Last week GM unveiled the new Chevrolet Volt plug-in hybrid electric car, claiming it could get 230 mpg in typical use. The Volt is expected to hit the market in 2010.
Like the Toyota Prius, the Volt will have an electrical motor and a gasoline engine to drive the wheels. Unlike current hybrids on the road, the Volt will have a large battery pack that can be recharged from a domestic outlet, allowing it to travel a significant distance on electrical power alone. Commuters who drive short distances around town, for example, might not use the gasoline engine at all.
UC Davis engineering professor Andy Frank is widely regarded as the “father of the plug-in hybrid.” In 2006, he established a company, Efficient Drivetrains Inc. (EDI), which has licensed his inventions to develop them for the market.
I asked Frank what he thought of the Volt, and this is his response.
You are right that the Chevy Volt and the recent cancellation of the US DOE Fuel Cell program is vindicating what I have been saying all along. However vindication has not brought me any money to carry on my research!
The Chevy Volt is certainly a move in the right direction that the US government would like to see, but it is missing a main point. I showed that such a car could be built 20 years ago. So that is not new! But when introducing a new concept into society it must be:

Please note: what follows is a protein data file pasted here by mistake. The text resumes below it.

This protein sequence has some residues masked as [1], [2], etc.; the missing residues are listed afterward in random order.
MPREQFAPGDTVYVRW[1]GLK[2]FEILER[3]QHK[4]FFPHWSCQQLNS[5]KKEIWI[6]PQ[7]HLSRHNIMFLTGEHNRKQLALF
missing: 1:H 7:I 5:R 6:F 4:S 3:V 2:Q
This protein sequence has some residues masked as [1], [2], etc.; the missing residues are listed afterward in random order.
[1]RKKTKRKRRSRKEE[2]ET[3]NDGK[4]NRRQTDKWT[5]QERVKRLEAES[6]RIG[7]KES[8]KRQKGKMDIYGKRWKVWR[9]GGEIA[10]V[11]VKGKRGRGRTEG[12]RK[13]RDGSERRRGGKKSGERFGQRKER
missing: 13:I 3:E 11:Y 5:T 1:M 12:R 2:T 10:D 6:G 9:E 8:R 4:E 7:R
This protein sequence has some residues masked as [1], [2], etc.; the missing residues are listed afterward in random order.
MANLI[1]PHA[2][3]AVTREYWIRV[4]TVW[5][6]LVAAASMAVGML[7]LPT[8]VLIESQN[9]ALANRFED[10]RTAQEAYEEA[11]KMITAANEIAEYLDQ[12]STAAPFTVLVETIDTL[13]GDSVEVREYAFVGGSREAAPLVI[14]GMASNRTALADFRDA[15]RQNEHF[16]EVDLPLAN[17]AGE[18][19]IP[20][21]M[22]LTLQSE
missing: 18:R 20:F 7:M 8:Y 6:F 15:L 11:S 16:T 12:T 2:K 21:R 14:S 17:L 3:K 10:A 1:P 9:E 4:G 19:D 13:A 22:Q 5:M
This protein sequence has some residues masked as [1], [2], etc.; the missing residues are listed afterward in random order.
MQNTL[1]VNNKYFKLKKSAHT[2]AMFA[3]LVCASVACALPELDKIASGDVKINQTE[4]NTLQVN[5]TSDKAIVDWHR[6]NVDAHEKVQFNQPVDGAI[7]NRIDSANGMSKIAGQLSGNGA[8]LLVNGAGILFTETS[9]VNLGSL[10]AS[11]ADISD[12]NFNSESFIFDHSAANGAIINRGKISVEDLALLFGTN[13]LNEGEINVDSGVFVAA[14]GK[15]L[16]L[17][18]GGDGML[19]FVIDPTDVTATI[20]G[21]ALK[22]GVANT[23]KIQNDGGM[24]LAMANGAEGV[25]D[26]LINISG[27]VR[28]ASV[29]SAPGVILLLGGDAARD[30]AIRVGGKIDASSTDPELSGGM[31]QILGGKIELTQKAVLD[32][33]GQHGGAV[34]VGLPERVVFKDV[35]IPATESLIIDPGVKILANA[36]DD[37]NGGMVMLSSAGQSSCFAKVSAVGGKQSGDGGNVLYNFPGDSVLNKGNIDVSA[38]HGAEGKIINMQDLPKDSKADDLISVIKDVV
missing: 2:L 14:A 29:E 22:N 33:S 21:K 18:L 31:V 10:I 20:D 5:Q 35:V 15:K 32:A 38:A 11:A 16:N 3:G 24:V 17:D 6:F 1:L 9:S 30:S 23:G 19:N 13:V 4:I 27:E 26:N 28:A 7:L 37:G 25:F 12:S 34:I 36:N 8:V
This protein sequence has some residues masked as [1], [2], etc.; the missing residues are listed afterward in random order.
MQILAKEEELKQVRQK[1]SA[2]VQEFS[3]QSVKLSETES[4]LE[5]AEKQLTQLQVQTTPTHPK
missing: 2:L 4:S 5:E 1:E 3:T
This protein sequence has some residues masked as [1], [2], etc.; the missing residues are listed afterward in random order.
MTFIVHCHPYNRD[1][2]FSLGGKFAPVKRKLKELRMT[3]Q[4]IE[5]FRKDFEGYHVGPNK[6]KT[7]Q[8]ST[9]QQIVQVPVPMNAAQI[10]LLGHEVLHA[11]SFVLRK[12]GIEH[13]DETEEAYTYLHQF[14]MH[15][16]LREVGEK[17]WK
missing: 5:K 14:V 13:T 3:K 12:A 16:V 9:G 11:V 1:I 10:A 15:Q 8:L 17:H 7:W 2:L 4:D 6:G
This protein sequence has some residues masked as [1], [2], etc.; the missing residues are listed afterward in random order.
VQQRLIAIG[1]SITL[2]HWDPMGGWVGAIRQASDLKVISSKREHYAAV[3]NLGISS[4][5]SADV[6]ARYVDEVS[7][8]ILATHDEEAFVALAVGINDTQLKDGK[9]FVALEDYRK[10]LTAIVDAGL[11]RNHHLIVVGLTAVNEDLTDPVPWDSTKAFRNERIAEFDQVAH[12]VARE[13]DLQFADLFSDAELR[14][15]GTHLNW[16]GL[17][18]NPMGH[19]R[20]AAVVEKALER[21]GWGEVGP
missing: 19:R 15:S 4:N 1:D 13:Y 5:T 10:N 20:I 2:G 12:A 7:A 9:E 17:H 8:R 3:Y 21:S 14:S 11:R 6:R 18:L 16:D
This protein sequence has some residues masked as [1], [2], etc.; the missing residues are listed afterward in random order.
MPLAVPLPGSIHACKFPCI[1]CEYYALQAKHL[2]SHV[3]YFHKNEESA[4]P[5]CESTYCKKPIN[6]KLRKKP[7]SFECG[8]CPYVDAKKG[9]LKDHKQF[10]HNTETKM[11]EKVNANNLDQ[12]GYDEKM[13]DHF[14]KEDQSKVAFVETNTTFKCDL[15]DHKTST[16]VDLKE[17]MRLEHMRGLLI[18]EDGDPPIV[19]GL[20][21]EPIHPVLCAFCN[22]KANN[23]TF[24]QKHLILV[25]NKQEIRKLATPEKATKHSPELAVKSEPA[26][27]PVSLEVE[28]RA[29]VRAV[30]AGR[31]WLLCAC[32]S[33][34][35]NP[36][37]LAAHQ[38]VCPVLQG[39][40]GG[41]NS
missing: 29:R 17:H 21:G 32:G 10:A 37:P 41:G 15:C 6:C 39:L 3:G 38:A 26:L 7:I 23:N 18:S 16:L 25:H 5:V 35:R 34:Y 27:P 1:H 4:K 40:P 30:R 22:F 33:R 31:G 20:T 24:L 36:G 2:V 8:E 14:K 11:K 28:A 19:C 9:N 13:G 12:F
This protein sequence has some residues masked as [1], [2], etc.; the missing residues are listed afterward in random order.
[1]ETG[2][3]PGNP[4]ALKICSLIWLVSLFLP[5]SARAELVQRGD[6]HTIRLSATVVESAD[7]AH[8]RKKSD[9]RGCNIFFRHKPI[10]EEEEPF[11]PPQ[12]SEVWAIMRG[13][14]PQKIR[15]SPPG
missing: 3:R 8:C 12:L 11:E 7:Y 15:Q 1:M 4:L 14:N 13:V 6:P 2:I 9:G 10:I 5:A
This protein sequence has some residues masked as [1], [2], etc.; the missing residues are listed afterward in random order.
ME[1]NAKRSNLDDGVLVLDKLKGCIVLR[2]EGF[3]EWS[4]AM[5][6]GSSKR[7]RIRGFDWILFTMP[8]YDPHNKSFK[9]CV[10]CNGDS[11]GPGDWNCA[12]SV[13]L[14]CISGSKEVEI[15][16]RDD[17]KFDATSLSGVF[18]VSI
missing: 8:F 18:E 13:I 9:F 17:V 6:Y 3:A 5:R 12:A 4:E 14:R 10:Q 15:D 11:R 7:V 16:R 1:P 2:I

1. Economically affordable
2. Fit the present energy infrastructure
3. Meet and exceed the performance of the existing product in all dimensions
4. Be able to offer advantages that cannot be met by the existing product.
These are 4 minimal criteria that must be met by any new product.
I think the only criteria that the Volt really fits is the charging with 110-volt standard circuits. But they are encouraging 220-volt charging which means they are eliminating the possibility of charging in public places. Also it means they are not necessarily focused on designing an efficient 110-volt charging system.
They are also not focusing on getting public charging infrastructure which would help their sales.
On the cost issue, the UC Davis system now being commercialized by EDI can bring the cost of the Volt down by $10,000 or more but GM has chosen not to use our technology for now.
The other areas of advantage would be for GM to engineer auxiliary products like integrated systems for home solar and charging systems that can be sold along with the car, thus introducing the idea of buying a car and its fuel for the life of the car.
“We’ll see if GM are really serious,” Frank says.